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The Trump administration has lobbed a variety of administrative actions at the H-1B visa program, but there’s more that can be done.
In fact, some say the administration hasn’t gone far enough to address the core complaint against the high-skill guestworker visa program: displacement of U.S. workers.
“What have they done? Pretty much nothing,” said Bruce Morrison, an immigration attorney and lobbyist for IEEE-USA, which represents U.S. engineers. “The world that existed in November 2016 exists in March 2018,” he told Bloomberg Law.
“It is harder to find a job and it’s harder to get paid what you’re worth now,” said Matthew Culver, a senior IT engineer who lost his job with Carnival Corp. in early 2017. “These people can exploit this system and pay next to nothing to bring these guys in,” he told Bloomberg Law.
“It’s so hard to keep up” with the calls and messages from U.S. workers who are losing their jobs, Sarasota, Fla., attorney Sara Blackwell said. Information technology remains the epicenter, but “it has expanded dramatically” to other industries, she told Bloomberg Law.
The H-1B program was one of few immigration items—other than the border wall—that President Donald Trump specifically mentioned during his campaign.
Since then, the administration has taken various measures to overhaul the program.
The president in April issued his “Buy American and Hire American” executive order, which requires federal agencies to “suggest reforms to help ensure that H-1B visas are awarded to the most-skilled or highest-paid petition beneficiaries.”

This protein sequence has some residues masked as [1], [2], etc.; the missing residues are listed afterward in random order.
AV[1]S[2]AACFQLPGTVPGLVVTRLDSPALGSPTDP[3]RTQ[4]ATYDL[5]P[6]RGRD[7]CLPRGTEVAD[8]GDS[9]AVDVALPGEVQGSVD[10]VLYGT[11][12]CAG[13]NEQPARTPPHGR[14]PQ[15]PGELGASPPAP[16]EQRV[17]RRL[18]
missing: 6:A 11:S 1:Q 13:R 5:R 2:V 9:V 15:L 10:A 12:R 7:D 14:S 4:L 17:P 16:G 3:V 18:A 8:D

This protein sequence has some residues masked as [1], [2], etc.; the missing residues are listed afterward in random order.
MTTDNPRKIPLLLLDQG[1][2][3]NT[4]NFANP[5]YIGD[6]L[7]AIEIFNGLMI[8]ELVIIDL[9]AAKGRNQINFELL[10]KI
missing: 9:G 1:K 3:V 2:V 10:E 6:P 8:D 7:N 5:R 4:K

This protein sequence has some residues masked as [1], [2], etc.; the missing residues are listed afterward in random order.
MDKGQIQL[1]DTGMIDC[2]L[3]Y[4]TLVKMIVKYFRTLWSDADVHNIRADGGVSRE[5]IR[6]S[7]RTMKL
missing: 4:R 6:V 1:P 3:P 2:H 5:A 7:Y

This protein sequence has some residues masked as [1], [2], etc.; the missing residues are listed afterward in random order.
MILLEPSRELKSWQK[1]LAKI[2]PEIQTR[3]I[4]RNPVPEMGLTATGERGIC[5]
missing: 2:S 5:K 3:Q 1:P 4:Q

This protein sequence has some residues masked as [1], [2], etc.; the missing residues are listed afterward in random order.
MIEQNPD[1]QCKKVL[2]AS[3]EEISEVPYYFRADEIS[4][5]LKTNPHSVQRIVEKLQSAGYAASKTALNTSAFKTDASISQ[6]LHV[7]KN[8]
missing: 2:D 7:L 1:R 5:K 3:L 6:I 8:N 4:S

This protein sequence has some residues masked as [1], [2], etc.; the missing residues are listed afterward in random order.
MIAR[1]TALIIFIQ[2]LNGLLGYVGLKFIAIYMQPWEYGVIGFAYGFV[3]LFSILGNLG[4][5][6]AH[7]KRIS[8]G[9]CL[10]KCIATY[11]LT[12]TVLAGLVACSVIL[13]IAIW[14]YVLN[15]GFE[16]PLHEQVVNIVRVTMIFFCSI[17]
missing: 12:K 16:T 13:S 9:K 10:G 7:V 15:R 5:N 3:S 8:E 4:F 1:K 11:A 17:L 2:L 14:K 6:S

U.S. Citizenship and Immigration Services, which administers the H-1B program, has issued several new policy memorandums on H-1Bs to implement that order.
The agency also started scrutinizing the program more heavily by seeking more information from employers, setting up an email box for fraud complaints, and expanding site visits.
“The problem is” the administration is “using a shotgun to accomplish what might have been accomplished with a scalpel,” immigration attorney Vic Goel of Goel & Anderson in Reston, Va., told Bloomberg Law March 12.
The efforts so far apply to H-1Bs across the board, while critics have largely focused on IT outsourcing companies, he said. In addition to providing IT services to clients that may lay off their own staff, outsourcers eat up a chunk of the available H-1Bs each year.
In fiscal year 2016, USCIS approved a total of 45,534 H-1B petitions for Indian tech companies Cognizant Technology Solutions, Infosys Ltd., and Tata Consultancy Services, according to the most recent agency data. The total represents a combination of new visas, extensions, renewals, and petitions filed when an H-1B visa holder moved to a new work location.